Now I have a little taste of what Bil goes through on a daily basis.  The difference is, of course, is that I do not have autism.  I can tell myself to calm.  I can tell myself I am not helpless. I can research how to deal with the mild post-traumatic symptoms I and others who went through the flood may have.  I can tell myself I can take action.  I can tell myself it will be all right.

I don't think Bil can do any of these things.  And therein lies the difference.

I thank life for this opportunity to walk in Bil's shoes.

Saturday, October 1, 2011

Prince John and Bil

Whenever I watch a movie, my ears always perk up when I hear a story or link to a disabled person.

Tonight, finally, I got around to viewing the move "The Kings Speech".  This award winning movie talked about the speech impediment of Prince Albert, the future King George VI who was the King of Great Britain during World War II.   He was the father of the current Queen, Elizabeth II.

What I did not know about George VI (besides the fact that George was not his first name) is a little known historical fact that he had a severely disabled youngest brother, John, who died in 1919 at the age of 13.  John was mentioned briefly in the film.  As the fifth and youngest son of King George V, he would have been 5th in line to the throne.

John did not have autism.  He had severe epilepsy, and died as the result of a seizure.

As was the custom of that day, John was kept out of the public eye, least an epileptic seizure bring shame to the Royal family.

Not too many years ago, that also would have been Bil's fate, even if he had been a member of the British Royal family.   Especially sobering is the fact that many people with autism have problems with seizures (although Bil does not.).  But Bil has never been hidden away.

Times have certainly changed.

Thursday, September 29, 2011

The Friends Network

Something that Bil's Medicaid Service Coordinator suggested we look into for Bil is something called The Friends Network.  She told us it was for people who are high functioning (which Bil is considered.)  It encourages socialization, obviously.

On the surface, it sounds wonderful. But I think Bil is going to need a lot of support to participate.  And if it is presented to him, and he says no, will they just let it drop?  Sometimes the new emphasis on "People First" frustrates me.  Bil's wishes should definitely be taken into consideration but he is going to resist anything that is new, period.

Quoting from their website:

"The mission of The Friends Network as a not-for-profit organization is to maximize opportunities for individual choice, to advance independence, and to develop circles of support through a person-centered approach in the areas of social relationships, recreation, life management skills, community integration, and vocational services for adults with developmental disabilities."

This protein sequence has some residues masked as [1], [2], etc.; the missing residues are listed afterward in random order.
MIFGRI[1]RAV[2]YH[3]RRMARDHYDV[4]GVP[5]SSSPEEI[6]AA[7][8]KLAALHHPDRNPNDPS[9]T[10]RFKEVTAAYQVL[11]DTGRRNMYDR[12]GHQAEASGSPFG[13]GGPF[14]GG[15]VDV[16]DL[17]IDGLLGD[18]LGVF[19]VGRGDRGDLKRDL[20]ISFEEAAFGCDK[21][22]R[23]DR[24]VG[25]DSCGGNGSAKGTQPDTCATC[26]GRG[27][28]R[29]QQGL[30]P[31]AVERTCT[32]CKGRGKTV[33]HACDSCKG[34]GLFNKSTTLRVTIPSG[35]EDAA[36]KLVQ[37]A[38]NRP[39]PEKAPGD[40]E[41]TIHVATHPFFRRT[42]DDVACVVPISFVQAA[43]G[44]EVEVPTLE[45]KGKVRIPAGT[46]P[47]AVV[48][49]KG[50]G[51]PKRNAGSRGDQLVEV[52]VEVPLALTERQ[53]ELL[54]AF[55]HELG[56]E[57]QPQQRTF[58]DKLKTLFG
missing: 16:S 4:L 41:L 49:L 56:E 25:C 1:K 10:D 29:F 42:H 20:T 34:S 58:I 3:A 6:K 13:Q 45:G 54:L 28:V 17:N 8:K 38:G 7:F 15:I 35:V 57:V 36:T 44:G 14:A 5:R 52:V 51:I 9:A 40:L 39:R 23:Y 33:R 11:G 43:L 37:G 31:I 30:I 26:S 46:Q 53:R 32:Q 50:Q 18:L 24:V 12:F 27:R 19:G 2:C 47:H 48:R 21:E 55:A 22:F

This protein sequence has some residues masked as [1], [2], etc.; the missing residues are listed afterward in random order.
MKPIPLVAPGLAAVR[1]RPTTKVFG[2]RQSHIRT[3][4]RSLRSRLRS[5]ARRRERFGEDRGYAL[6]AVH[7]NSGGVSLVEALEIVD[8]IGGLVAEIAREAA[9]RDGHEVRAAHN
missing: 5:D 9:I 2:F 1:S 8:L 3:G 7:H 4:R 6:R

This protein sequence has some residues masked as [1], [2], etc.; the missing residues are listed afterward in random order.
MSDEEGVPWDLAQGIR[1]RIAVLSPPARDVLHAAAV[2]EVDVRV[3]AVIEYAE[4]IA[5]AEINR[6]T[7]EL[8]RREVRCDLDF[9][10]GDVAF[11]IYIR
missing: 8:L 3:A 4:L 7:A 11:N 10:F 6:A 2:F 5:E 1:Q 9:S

What I hope is that Bil will be given the opportunity, encouraged by those who know how to communicate with those with autism, to "get his feet wet".  Just one outing that is pleasant to him - who knows.

Even if he doesn't interact the first time, even if he stays on his own-he will still be absorbing.

I wonder how we can make this work for Bil.

What I hope

Wednesday, September 28, 2011

Hard of Hearing

I want to take a little break from talking about Bil and talk, instead, about an incident that occured on the bus I take to work.

There are a number of disabled individuals on that bus.  Here in upstate NY, a lot of people who take mass transit are either elderly, too young to drive, have suspended licenses for one reason or another, can't afford a car for whatever reason, or have a disability that makes driving impossible or difficult.

It is a fact of life on mass transit that people will shut themselves off from others in one way or another.  Bus riding, for many people, is not a social occasion. (On the other hand, there are those who love to chat with the driver, and if the driver chats back, one can find out a lot of very interesting things!)  Rather, they bury themselves in their cell phones or in their MP3 players or Walkmans. (yes, some still use Walkman CD players.)

The rule is that if you play music, it isn't supposed to leak out of your headphones.  Well, today, a young woman was playing music and it was LOUD.  Sometimes you can hear the base line, but this was so loud (and I wasn't even sitting next to her) you could hear the entire song.  As a veteran of mass transit, I buried myself in my magazine.  But one woman across from this young lady took exception.

"Turn it down!" she said.  No response.

"Turn it down!" she yelled, loudly.  No response.

"She's playing it too loud to hear you" another passenger offered helpfully.